I’ve been awfully quiet lately. I haven’t been running as much and I haven’t been writing as much, and I certainly haven’t been writing about running very much at all. Priorities changed a few months ago, and recently everyone’s been focusing (correctly) on calling our senators daily and marching for our lives. Amidst all this, there seemed little I could say in this space that warranted anyone’s time. I mean, the Nazis are back and the icecaps are melting, so why would anyone spend their precious energy reading about a mediocre middle-aged runner? I admit I’ve had more than a handful of dark days where I struggle to find the motivation to get out of bed, lace up my shoes, and run.
Life is never going to be easy, but on occasion we get a boost from an unexpected source.
An acquaintance invited me to run a race together. She’s someone I know and respect, but we never socialize outside of our periodic chats about running. I was touched that she asked, and immediately reminded why I love the running community. Running requires individual strength, but thrives on solidarity. Each race is against yourself and the clock, so another runner’s speed doesn’t make you slower. Rather, we’re inspired by others and work to motivate one another. We’re all in this together.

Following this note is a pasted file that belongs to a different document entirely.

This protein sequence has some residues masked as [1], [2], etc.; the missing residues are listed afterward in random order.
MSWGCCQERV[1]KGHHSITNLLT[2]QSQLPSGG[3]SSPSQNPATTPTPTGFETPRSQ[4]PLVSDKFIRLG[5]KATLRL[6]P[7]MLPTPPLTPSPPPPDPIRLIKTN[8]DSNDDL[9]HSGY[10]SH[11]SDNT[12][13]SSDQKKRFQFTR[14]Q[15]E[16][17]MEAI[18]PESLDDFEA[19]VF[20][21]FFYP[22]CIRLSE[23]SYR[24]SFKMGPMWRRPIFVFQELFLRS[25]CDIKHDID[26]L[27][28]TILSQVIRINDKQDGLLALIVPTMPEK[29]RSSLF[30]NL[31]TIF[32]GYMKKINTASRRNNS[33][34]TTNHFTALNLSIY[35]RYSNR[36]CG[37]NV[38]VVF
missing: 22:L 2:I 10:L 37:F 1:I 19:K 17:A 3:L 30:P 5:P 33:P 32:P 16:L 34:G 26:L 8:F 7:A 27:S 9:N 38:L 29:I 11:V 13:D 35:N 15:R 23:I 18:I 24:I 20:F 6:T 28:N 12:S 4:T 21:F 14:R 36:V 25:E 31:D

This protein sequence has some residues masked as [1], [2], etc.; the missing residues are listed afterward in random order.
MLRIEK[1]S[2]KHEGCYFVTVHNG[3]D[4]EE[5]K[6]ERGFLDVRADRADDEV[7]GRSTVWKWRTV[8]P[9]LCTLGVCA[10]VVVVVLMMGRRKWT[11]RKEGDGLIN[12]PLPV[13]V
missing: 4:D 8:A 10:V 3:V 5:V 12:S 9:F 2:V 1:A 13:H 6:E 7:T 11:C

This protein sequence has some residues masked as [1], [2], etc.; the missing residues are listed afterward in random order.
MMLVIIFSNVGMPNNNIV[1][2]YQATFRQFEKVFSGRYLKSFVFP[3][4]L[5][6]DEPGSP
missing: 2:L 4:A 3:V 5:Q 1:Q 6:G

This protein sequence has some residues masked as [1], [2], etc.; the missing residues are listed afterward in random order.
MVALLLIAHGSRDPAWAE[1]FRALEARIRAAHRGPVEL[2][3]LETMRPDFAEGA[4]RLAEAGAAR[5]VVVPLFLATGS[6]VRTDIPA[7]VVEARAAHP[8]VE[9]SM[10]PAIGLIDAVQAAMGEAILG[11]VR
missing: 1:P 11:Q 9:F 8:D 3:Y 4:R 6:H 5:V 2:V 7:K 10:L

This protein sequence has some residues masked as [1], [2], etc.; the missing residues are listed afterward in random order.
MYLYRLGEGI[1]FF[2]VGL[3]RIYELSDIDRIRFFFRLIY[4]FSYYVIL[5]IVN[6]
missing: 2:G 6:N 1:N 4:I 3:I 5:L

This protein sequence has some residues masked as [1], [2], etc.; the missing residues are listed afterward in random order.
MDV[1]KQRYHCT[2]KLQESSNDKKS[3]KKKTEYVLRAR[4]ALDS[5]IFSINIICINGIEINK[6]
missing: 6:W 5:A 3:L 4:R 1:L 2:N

That said, the individual piece of the puzzle cannot be underestimated. I need to do some serious work on myself, and no one’s going to do it for me. I registered for a half marathon in October, which means I’m starting the process of spreadsheets and training and being extra mindful of what I eat. It’s the same way we achieve anything — it seems impossible at first, but small daily steps (most of which no one else will ever even notice) eventually build up to a critical mass. Training will be a challenge. I can’t wait.
Registering for a new race gave me a jolt of motivation and perspective. Nothing happens in a vacuum, and no one survives alone. The world is scary, and we can only face it one day at a time. All I know is that we can’t give up. Whether you’re working on resistance training or training for The Resistance, we need to stay strong, and we need to stay connected.
Take care of yourselves. And take care of each other.